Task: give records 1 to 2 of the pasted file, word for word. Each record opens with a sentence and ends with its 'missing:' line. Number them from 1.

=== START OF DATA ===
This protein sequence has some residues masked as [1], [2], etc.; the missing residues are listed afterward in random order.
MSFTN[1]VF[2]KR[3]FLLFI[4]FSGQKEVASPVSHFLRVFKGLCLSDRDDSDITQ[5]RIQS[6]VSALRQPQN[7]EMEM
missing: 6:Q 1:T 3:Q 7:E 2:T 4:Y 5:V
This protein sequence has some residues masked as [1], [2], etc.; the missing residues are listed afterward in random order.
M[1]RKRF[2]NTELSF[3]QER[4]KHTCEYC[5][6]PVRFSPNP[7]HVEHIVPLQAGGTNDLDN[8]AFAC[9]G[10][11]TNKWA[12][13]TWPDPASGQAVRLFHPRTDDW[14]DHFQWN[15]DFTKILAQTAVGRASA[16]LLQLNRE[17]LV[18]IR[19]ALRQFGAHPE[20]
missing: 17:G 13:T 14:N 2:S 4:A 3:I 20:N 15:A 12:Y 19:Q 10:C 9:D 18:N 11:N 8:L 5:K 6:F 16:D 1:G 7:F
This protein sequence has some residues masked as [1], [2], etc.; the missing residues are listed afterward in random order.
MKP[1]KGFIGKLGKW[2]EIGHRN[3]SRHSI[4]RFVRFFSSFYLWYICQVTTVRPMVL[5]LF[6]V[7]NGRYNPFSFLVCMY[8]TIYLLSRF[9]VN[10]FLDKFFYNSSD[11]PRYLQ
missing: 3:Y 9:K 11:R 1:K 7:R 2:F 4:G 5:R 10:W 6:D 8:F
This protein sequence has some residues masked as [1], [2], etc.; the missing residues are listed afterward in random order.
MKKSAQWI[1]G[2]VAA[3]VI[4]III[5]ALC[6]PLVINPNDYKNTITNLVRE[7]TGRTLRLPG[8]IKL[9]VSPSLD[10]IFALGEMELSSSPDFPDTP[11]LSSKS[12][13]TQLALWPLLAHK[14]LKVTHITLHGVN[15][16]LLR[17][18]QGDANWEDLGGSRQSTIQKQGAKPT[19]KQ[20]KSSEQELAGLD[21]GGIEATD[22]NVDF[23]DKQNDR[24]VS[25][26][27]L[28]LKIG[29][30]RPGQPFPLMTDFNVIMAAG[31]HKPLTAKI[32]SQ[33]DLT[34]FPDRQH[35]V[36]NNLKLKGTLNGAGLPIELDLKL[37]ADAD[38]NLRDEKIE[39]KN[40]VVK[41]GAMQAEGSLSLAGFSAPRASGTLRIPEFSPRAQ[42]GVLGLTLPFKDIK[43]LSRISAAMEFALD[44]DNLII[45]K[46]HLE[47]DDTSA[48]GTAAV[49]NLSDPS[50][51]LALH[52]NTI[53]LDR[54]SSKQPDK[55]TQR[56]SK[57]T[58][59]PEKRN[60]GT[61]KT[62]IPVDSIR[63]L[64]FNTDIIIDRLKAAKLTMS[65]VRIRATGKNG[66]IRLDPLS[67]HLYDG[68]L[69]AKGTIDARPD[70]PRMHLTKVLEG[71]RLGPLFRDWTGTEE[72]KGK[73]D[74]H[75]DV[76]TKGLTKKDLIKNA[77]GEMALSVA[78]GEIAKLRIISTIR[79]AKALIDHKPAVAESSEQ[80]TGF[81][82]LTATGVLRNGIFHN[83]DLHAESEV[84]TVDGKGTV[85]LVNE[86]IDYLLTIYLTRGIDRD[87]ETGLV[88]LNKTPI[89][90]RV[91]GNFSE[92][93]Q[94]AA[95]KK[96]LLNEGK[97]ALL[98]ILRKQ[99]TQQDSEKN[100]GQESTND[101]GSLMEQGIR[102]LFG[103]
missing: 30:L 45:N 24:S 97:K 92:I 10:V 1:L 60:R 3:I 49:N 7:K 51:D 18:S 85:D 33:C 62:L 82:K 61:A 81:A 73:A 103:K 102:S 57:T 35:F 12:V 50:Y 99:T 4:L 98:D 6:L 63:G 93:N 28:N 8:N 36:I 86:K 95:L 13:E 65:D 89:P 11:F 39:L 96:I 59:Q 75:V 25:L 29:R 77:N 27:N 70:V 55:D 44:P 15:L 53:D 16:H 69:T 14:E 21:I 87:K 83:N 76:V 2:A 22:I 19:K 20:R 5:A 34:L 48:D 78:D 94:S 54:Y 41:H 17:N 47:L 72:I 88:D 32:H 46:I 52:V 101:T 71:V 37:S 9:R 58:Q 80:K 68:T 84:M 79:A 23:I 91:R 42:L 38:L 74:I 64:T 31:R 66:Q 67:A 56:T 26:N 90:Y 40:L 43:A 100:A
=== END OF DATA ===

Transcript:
This protein sequence has some residues masked as [1], [2], etc.; the missing residues are listed afterward in random order.
MSFTN[1]VF[2]KR[3]FLLFI[4]FSGQKEVASPVSHFLRVFKGLCLSDRDDSDITQ[5]RIQS[6]VSALRQPQN[7]EMEM
missing: 6:Q 1:T 3:Q 7:E 2:T 4:Y 5:V
This protein sequence has some residues masked as [1], [2], etc.; the missing residues are listed afterward in random order.
M[1]RKRF[2]NTELSF[3]QER[4]KHTCEYC[5][6]PVRFSPNP[7]HVEHIVPLQAGGTNDLDN[8]AFAC[9]G[10][11]TNKWA[12][13]TWPDPASGQAVRLFHPRTDDW[14]DHFQWN[15]DFTKILAQTAVGRASA[16]LLQLNRE[17]LV[18]IR[19]ALRQFGAHPE[20]
missing: 17:G 13:T 14:N 2:S 4:A 3:I 20:N 15:A 12:Y 19:Q 10:C 9:D 18:N 11:N 8:L 5:K 6:F 16:D 1:G 7:F